Last week was a slightly anxious one for me, and probably for anyone else who has money in the stock market. Although I work at 22seven and have invested through 22seven, I’m not a finance-head; I probably understand as much (or little) as the average investor about what happens in the finance world, and why. So I don’t know what the reasons or percentages are, but I know that, about a week ago, the value of my unit trusts dropped quite a lot quite fast.

I also know that the dust settled some and that my investments made up quite a lot of ground a few days later. And I know that, like ups, downs will happen again, uncomfortable though they may be.

So what am I going to do about it? Nothing.

I’m going to carry on exactly as I am and leave my money invested for as long as I possibly can.

Did I worry last week? Yes. Did I check the value of my investment and see that it had gone down? Yes. And did I think, for a fleeting moment, about taking the money out? Yes. But I also did something else, and that was to read a few articles by people who know more about investing than I do. And those articles had a few interesting insights and common denominators that put things into perspective for me.

The summary is more or less this:

  • There will always be ups and downs. It helps to know going in that this is normal, and to be expected.
  • Ups behave differently to downs. Markets tend to go up more gently, and for longer. Downs tend to be sudden and extreme. (This must be a bit like surfing: you ride the wave for a minute, but a wipe out only takes a second.)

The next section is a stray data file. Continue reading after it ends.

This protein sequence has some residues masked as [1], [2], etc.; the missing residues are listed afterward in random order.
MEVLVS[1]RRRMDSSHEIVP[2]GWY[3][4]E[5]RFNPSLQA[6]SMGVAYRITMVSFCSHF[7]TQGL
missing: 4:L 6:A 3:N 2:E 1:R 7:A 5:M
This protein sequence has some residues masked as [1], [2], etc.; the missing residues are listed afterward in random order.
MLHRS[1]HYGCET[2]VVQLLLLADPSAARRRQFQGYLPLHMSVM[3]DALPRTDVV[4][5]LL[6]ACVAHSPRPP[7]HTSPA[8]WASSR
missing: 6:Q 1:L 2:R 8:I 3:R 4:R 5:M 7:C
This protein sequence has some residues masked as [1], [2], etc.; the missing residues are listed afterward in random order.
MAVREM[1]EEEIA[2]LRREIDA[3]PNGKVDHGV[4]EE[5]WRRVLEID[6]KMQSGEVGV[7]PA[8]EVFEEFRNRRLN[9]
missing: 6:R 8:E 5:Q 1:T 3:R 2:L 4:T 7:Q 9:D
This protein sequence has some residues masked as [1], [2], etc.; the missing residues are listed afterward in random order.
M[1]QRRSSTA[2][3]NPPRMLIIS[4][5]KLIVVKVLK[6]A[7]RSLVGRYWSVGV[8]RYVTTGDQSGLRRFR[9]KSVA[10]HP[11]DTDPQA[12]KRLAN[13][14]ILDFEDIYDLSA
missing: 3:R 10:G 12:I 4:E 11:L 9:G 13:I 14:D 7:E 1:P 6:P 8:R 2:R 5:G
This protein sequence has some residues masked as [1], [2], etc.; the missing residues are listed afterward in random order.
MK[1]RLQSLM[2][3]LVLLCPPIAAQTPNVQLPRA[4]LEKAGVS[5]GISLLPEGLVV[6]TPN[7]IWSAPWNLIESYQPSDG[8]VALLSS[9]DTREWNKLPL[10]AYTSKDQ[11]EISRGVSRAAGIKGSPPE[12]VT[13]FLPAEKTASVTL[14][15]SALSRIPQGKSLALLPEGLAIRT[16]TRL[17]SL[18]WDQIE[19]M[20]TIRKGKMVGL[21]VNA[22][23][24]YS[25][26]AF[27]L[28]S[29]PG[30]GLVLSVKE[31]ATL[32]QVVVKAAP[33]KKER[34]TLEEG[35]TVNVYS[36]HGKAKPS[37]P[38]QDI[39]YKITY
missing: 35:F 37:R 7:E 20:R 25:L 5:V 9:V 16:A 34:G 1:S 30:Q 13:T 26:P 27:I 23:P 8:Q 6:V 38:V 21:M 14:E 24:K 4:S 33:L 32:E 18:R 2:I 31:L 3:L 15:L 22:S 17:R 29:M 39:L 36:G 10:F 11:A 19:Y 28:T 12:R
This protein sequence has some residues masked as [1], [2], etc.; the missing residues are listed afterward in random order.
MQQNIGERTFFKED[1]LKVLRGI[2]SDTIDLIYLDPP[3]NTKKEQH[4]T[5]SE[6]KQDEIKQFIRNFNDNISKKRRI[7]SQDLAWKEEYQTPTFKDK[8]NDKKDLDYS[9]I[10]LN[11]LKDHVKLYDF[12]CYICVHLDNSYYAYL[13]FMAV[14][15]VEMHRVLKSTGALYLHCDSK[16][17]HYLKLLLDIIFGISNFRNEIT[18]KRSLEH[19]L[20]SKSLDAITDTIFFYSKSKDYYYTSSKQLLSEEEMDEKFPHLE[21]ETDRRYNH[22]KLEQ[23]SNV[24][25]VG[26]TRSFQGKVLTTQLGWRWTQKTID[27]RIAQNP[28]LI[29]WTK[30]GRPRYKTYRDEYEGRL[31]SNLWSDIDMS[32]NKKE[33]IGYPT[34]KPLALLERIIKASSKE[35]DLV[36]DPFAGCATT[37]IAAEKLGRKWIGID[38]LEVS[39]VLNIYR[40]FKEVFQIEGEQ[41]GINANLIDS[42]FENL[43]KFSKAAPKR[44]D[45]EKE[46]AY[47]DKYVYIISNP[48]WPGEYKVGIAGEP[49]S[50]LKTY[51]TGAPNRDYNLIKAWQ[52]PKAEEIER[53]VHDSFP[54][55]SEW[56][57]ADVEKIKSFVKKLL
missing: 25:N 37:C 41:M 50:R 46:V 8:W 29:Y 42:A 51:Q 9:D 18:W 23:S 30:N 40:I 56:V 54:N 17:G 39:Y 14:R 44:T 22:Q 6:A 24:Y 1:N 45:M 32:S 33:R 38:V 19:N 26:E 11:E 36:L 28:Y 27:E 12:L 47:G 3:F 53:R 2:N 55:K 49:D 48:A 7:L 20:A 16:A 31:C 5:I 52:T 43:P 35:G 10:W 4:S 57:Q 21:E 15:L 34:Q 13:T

• We react differently to ups and downs. This sounds obvious, but the explanation helps: because the ups are gradual, we get used to them and don’t feel them as much (“Come on in, the water’s fine”). The downs are less predictable and more intense, so we react emotionally and, perhaps, with panic (“Holy crap, is that a shark?”).
  • Historically, there’s more up. Companies have to say that the past is no indicator of the future, because there is no guarantee. But, on the whole, stock markets have gone up over time.

That last point is probably the most important one. My investment, like most unit trusts and lots of other investments in the stock market, isn’t meant for a quick buck. It’s intended as a long-term thing, and the longer I leave it, the more I stand to gain. Luckily, as The Rolling Stones said, time is on my side.

If you’re interested in doing some of the reading I did, check these pieces out. They definitely seem to represent the prevailing common wisdom. And I even understood most of what they said.

Worried About The Stock Market? Whatever You Do, Don’t Sell.
5 Things Investors Shouldn’t Do Now
Advice After Stock Market Drop: Take Some Deep Breaths, and Don’t Do a Thing

Sasha Sanders

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Sasha has two great passions. Unfortunately he is a useless cricketer, which is why you're reading this.
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